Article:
Counting Pennies 2
2020 was catastrophic for children everywhere.
As COVID-19 swept around the globe, strained health systems and lockdowns caused untold harm to children’s safety and wellbeing. Job loss and falling family income increased domestic stress and anxiety. Children bore the brunt, and they continue to be at higher risk of violence, exploitation and abuse.
Girls and boys the world over have been devastated by COVID-19’s aftershocks. Before the pandemic, more than one billion children experienced violence every year. As the crisis unfolded, up to 85 million more children found themselves at risk of violence at home, online and in their communities. At the same time, systems to prevent and protect children from violence were significantly weakened. This ‘perfect storm’ that placed more children at risk, has generational and possibly lifelong consequences for children and their communities. The case for urgent action is clear.
Despite this, the scale and severity of the problem still outpace the political will and funding required to mitigate it. Since the 2015 landmark pledge to end all forms of violence against children as part of the 2030 Agenda for Sustainable Development, many commitments have been made or strengthened. But, tragically for the children whose lives and futures depend on them, there is little action or delivery on the promises that have been made.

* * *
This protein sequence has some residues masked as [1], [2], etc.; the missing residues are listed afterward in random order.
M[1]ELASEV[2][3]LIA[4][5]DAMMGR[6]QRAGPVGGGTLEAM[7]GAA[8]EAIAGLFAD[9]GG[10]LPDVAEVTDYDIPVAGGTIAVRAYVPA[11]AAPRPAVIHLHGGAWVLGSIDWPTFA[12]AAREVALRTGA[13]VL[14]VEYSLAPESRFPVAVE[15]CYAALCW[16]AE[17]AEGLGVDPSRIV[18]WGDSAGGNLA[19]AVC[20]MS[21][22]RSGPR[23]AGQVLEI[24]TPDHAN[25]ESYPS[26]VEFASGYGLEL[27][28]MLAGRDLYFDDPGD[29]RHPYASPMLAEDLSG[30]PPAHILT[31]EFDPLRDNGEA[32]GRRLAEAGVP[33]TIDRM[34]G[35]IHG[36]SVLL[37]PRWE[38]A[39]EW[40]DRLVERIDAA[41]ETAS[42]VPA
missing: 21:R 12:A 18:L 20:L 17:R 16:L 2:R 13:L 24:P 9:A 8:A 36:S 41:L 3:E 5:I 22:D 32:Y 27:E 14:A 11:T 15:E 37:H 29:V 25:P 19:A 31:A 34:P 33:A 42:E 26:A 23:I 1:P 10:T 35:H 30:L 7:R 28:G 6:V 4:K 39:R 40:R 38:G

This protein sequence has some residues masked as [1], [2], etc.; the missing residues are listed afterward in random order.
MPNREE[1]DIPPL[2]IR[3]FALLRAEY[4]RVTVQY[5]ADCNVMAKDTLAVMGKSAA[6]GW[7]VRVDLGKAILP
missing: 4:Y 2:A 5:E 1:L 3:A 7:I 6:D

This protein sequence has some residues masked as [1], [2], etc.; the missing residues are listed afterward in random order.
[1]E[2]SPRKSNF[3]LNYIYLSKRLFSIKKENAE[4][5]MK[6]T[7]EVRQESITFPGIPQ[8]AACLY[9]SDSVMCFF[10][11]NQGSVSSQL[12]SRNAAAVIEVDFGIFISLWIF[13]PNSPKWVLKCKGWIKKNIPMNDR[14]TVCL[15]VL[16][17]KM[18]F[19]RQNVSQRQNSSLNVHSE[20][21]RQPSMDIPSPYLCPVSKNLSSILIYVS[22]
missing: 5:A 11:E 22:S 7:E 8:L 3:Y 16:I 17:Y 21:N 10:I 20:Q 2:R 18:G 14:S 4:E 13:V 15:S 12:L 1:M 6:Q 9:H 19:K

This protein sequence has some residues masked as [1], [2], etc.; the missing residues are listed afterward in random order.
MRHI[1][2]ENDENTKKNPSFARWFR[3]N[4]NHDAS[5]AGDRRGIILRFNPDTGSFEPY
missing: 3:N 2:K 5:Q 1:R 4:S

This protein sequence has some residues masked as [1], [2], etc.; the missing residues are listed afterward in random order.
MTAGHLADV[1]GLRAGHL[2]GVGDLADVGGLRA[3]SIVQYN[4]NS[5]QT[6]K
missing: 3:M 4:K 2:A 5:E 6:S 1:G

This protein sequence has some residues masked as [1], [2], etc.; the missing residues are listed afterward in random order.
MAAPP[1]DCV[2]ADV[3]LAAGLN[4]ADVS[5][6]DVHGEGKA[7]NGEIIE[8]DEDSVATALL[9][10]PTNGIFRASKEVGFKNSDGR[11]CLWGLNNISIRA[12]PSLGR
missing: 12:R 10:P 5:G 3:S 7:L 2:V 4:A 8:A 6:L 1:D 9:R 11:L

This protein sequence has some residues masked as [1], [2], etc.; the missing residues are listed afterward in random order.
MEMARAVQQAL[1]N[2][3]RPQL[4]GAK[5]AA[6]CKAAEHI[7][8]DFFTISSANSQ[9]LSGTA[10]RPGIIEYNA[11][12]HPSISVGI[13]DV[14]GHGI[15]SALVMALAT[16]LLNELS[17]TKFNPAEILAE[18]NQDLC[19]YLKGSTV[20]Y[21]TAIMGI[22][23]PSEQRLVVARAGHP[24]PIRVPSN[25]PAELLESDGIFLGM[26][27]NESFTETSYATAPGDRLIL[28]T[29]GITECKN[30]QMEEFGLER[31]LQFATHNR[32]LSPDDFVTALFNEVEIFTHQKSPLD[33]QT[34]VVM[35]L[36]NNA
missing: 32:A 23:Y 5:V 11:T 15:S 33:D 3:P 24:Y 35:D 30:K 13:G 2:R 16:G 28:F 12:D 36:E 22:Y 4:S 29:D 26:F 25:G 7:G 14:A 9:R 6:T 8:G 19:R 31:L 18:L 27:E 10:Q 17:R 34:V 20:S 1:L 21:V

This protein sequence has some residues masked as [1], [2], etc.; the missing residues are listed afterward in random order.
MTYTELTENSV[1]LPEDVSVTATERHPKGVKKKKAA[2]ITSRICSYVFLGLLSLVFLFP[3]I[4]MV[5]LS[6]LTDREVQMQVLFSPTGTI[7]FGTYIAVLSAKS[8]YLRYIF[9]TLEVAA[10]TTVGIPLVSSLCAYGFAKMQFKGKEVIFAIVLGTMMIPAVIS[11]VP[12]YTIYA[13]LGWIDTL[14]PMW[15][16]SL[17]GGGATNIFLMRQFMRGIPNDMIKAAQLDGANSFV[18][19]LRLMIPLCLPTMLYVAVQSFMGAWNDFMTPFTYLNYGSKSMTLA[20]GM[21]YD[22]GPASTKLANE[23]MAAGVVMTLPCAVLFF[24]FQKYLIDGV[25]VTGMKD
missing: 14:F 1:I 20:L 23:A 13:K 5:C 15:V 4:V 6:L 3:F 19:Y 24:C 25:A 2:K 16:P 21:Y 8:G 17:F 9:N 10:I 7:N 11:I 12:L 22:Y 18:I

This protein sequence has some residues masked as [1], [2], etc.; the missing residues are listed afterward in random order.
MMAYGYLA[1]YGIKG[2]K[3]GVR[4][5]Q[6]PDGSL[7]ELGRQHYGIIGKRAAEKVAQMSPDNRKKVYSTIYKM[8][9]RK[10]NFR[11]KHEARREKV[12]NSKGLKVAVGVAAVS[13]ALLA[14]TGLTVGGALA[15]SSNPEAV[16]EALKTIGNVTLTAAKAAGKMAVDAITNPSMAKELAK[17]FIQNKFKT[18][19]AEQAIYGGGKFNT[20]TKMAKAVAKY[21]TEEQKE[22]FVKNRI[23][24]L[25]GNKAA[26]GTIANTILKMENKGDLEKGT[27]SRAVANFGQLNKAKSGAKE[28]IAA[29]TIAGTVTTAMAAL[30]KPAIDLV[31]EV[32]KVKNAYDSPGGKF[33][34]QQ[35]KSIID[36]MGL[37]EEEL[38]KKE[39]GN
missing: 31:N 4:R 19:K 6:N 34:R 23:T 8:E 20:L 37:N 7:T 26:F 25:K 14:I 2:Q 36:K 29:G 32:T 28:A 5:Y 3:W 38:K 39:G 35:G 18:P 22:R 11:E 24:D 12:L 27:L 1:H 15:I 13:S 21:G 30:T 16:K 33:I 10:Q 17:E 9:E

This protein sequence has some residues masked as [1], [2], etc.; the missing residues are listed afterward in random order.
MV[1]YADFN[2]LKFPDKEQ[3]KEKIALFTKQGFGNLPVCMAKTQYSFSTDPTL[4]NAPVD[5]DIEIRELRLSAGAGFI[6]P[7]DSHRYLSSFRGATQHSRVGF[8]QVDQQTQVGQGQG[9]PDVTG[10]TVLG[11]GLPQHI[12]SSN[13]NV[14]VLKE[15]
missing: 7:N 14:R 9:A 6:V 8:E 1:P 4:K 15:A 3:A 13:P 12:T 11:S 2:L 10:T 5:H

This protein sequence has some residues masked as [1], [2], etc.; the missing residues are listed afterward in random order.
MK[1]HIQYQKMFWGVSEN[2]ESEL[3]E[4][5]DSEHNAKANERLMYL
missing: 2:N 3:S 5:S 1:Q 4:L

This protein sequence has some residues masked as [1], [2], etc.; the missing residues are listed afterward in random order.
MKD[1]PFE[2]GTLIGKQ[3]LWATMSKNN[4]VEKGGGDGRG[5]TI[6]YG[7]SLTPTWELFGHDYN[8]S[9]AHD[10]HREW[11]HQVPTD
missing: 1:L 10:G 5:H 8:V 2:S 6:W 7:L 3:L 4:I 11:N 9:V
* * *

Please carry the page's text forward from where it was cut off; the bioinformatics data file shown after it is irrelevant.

Without adequate investment, there is not much that evidence-based policy and practical action alone can achieve. Practitioners and policymakers all agree that adequate and effective investment in ending violence against children is vital. Tracking this is difficult because national expenditure data is both poor and fragmented across many sectors. Donor funding remains scarce in proportion to the scale of need and the opportunity to prevent the violence which undermines the Sustainable Development agenda.
In 2017, our organisations commissioned the Counting Pennies report, capturing the state of donor investment on ending violence against children in 2015 – the inaugural year of Agenda 2030. The report proved useful to donors, stakeholders, media and the public, we ran the numbers again.
Click here to read the report, or click on the image below.